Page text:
1765 Pontiac

Pontiac, about 1765. As no portraits of the Ottawa chief are known to exist, this is an artist’s conception.

Shabbona was introduced to the Native Americans’ struggle against European encroachment by his father, reportedly a nephew of the charismatic Ottawa leader Pontiac. Pontiac planned, organized, and carried out 1763’s Pontiac’s Rebellion, which was designed to drive the British and American victors of the French and Indian War out of the area north and west of the Ohio River.

Decades before that, some Ottawas had closely allied themselves with bands of the Potawatomi and Chippewa tribes. In 1746, the three related tribal groups formed a loose alliance, the Three Fires Confederacy. That year, aiming to fill the vacuum created by the rapid disintegration of the once mighty Illinois Confederacy, the Three Fires, moved south from Wisconsin and Michigan into northern Illinois and Indiana where they settled along the Wabash, Kankakee, Illinois, St. Joseph, DesPlaines, DuPage, and Fox rivers.

The three tribal groups mixed freely and frequently. Shabbona’s first wife was Pokanoka, the daughter of a Potawatomi chief. Likely based on his skill as a warrior and his leadership ability, Shabbona, although an Ottawa, was elevated to chief upon his father-in-law’s death.

The Three Fires were mostly neutral during the Revolutionary War, although they leaned towards the British. After the Revolution, British forces stayed on in the Old Northwest, where they kept the area in turmoil by supporting such anti-American Indian chiefs as the Shawnee military leader Blue Jacket.

1812 Tecumseh

Tecumseh, about 1812, in a British Army uniform.

It’s likely Shabbona participated in the Battle of Fallen Timbers in 1794 when Blue Jacket fought U.S. government forces under Gen. Anthony Wayne in modern Ohio. The U.S. Army won the battle, and broke Blue Jacket’s alliance. Shabbona’s name appears on the Treaty of Greenville signed between the western tribes and the Americans that ended that phase of the conflict.

Despite the setback, agents working on behalf of both the British Government and British fur trade companies continued to support Native American opposition to U.S. control. Starting in the early 1800s, the influential Shawnee chief, Tecumseh, and his brother, called the Prophet, established the Wabash Confederacy. Comprised of tribes in Ohio and the Illinois Country, its goal was to evict the Americans from the Old Northwest. In 1810, Tecumseh made a recruiting trip to Illinois, where he visited Shabbona’s village, then located southwest of Chicago on the Illinois River. Shabbona was won over by the Shawnee chief’s views, and joined him, traveling throughout northern Illinois and southern Wisconsin recruiting more members for the Wabash Confederacy.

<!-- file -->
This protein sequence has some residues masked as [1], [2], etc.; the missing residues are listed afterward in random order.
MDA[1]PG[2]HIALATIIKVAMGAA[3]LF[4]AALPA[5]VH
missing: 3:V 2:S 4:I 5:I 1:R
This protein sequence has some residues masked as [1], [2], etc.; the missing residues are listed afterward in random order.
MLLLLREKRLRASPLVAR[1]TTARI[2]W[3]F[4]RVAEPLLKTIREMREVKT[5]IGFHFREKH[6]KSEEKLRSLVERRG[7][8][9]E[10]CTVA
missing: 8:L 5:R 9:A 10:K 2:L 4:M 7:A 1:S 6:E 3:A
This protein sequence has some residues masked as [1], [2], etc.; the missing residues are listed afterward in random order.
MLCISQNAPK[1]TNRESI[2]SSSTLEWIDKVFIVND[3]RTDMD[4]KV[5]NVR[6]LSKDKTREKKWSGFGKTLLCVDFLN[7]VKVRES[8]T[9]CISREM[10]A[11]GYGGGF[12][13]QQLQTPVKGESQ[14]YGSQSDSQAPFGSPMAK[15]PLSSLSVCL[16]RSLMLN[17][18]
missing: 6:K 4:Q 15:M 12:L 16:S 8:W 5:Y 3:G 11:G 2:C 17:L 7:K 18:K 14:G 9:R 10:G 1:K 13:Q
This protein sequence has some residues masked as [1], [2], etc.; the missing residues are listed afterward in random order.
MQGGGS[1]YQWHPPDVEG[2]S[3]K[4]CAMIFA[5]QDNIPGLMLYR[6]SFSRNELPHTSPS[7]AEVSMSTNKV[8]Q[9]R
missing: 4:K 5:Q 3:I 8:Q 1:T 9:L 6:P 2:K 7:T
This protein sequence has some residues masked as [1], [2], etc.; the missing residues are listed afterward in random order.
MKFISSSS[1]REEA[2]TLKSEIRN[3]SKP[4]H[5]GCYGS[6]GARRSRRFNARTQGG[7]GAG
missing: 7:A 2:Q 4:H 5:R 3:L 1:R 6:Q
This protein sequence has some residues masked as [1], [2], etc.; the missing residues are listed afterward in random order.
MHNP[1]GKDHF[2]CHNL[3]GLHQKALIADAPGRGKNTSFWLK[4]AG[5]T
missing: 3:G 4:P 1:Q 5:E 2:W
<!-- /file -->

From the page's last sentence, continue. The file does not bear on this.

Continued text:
In 1811, when Gen. William Henry Harrison marched on Tecumseh’s base at Prophetstown in Indiana, Shabbona, along with chiefs Waubonsee and Winamac, led their Potawatomi contingent alongside Tecumseh’s other allies against the Americans at the Battle of Tippecanoe. Harrison’s forces prevailed, and the tribes scattered back to their homelands.

1840 abt Waubonsee

Chief Waubonsee, about 1840

In 1812, war again broke out between the U.S. and Britain, and the Old Northwest became one of its theatres of operation. Shabbona and other Potawatomi chiefs led their forces to Canada where they joined Tecumseh’s Native Americans fighting the invading U.S. Army, again under the command of Harrison. At the Battle of the Thames in Ontario Province, Shabbona fought beside Tecumseh until the Americans prevailed, the allied Indian and British army was beaten, and Tecumseh killed in action.